Vlad the Impaler Review


Prince of Wallachia, also known as Vlad III, was a revered hero in Europe for his protection of the Romanian people in the 1400s. In the same breath, his reputation was known as an excessively gory killer; regularly impaling his enemies, which gave him the name Vlad the Impaler. But how does Vlad the Impaler play into Vlad the Impaler?

The developer, Section Studios, is a fairly new studio which likes to emphasize their detail to the game while also emphasizing that they created “everything from story to artwork”. Vlad the Impaler is Section Studios’s only game on Steam.

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The story begins in 1452 with Vlad sending you to Istanbul to investigate the “darkness that has fallen the city”. You are assigned to investigate various locations within Istanbul to figure out what is happening, who is behind it, and how to restore everything to its proper order. The story is told in terms of Chapters, like a novel or graphic-novel, where the player can choose where they investigate and how to progress the storyline. Some of the areas within Istanbul include the port, the square, the palace, the catacombs. Without giving any of the narrative away, the story points cast a wide net with subjects ranging from cannibals, to prostitutes, to even a few stories that uplift your heart. There are fifty story points in the game, and two choices within each story point, making each experience wonderfully unique. The choices are often ambiguous enough that either option could be a plausible response to continue the storyline. An example would be the two choices of “follow the boy” or “confront the boy”.

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One aspect of the game I fell in love with was the music. Though it wasn’t anything that we haven’t heard before, the ominous and medieval style really heightens the experience. Something that I also noticed was that the music kept looping but, unless you were paying careful attention, you would not notice it happening. I can’t tell you how many games I’ve played where the music is going, abruptly stops, and starts again – it’s a small thing, but a minute item that I appreciated.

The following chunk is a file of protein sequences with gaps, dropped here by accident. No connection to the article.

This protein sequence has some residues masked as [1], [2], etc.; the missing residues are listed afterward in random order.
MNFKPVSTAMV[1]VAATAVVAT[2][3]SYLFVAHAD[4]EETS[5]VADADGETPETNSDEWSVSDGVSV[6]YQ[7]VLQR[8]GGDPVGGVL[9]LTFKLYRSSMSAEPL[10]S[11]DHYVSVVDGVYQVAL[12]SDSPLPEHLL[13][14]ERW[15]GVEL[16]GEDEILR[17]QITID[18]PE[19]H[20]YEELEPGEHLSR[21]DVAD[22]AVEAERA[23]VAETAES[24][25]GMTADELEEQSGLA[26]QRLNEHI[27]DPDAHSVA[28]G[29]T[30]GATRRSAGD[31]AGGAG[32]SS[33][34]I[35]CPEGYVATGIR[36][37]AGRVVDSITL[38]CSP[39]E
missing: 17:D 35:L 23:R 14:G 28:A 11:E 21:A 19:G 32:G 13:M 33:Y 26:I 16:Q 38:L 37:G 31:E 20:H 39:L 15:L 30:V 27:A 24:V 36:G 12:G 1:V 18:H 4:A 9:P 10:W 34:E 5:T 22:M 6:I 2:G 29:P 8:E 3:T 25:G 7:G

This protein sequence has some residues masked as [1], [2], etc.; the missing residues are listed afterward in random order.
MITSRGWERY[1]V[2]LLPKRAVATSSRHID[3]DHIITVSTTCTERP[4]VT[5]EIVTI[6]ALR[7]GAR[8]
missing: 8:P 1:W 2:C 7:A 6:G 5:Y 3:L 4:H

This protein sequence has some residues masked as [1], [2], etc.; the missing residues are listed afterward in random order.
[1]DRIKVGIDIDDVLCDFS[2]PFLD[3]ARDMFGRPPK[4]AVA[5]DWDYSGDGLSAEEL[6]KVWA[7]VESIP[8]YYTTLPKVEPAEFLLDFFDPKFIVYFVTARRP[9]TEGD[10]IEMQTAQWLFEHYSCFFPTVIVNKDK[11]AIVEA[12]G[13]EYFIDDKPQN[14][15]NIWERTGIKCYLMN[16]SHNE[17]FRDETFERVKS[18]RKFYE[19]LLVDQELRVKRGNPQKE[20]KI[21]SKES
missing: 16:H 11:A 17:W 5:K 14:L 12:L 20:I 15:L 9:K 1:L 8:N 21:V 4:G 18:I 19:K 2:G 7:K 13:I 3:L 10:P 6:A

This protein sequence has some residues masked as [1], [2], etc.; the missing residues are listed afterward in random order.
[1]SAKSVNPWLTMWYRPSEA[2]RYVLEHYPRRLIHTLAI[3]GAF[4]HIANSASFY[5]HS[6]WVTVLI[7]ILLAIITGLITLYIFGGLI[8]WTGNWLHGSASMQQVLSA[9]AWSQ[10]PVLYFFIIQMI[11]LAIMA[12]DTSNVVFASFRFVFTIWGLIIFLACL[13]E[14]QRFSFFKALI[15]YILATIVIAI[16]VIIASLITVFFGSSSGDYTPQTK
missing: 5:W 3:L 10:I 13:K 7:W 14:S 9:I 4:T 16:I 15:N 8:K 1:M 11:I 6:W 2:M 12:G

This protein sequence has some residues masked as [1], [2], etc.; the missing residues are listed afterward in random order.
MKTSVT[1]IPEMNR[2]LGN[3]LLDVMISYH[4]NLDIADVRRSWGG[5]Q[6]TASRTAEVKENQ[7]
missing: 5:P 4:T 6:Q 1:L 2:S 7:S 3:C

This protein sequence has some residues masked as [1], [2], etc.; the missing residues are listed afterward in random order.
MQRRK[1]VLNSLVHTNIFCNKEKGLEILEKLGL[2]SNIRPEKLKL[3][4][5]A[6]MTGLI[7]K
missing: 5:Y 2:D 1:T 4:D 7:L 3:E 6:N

The layout of the game is visually simple, but creatively on point. There are no cinematic scenes or motion actions, but beautifully done illustrations that convey the story on its own. The drawings are done in black and white, which further emphasize the eerie tone of the game. The only other colors that are used are red and green, which portray an increase or decrease of certain skills. At first, I was a little annoyed by this, but within five minutes it grew on me and made me rethink the design choice entirely.

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The actual gameplay begins with the player having to chose between three character classes: explorer, soldier, and mage. To no surprise, each of the classes have unique attributes and heightened skills. These skills are broken into seven categories: magic, intelligence, dexterity, strength, agility, confidence and charm. Depending on which story points you chose, coupled with the choices you make will determine which attributes are altered. Furthermore, your character can alter their class based on the actions you choose; another layer of the transformative nature of this game.

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Since the game is literally a story being told, there is a LOT of reading. I quickly rolled my eyes with all the reading in the first chapter, but once I got used to it and was actually invested in reading the story line it became something I enjoyed doing instead of being forced to do. You could quickly click through the storyline and just decide the actions, but how much of the game would you really get out of that?

The game runs about forty-five minutes. As such, I can’t really go into more detail on the storyline without inherently spoiling some part of it. The runtime of the game in-and-of itself is a problem when trying to explain the storyline to someone.

Since the game’s play through is very quick, I was able to play it four times in about three hours (I quickened the pace after the first go-around): once as an explorer, once as a soldier, and twice as a mage. In terms of the choices and story points, I did not notice any difference among the character choices. Furthermore, the main storyline does not change either. This kinda bummed me out because it seems that the character classes are just for vanity purposes.

Verdict: 6.0 out of 10

Vlad the Impaler offers a nice story with maybe 1-2 more replays since it takes less than an hour to complete. However, with so much reading and similar story points, I’m hard pressed to see someone play this as many times as necessary to unlock all the steam achievements or each plot line. Overall, it’s a good game with a nice concept. I played the game four times, liked it the first two times, and just button smashed through the other two in hopes of finding a more layered storyline. Though you do find little bits and pieces to the backstory and what’s happening in Istanbul, I wouldn’t recommend venturing past two play throughs. So having Steam offer this game at $9.99 for maybe 3 hours of gameplay seems a bit overpriced.

For more information about what the score means, check out our official review scale.

Follow Harry Loizides, an Associate Writer, through his life of video games, obstacle races, and other adventures with Instagram, Twitter, and IGN.

2 thoughts on “Vlad the Impaler Review”

  1. hello!,I love your writinmg vvery much! proportion we keep up a
    correspondence more about your post on AOL? I need an expert on this area to solve
    my problem. May be that is you! Looking forward tto look


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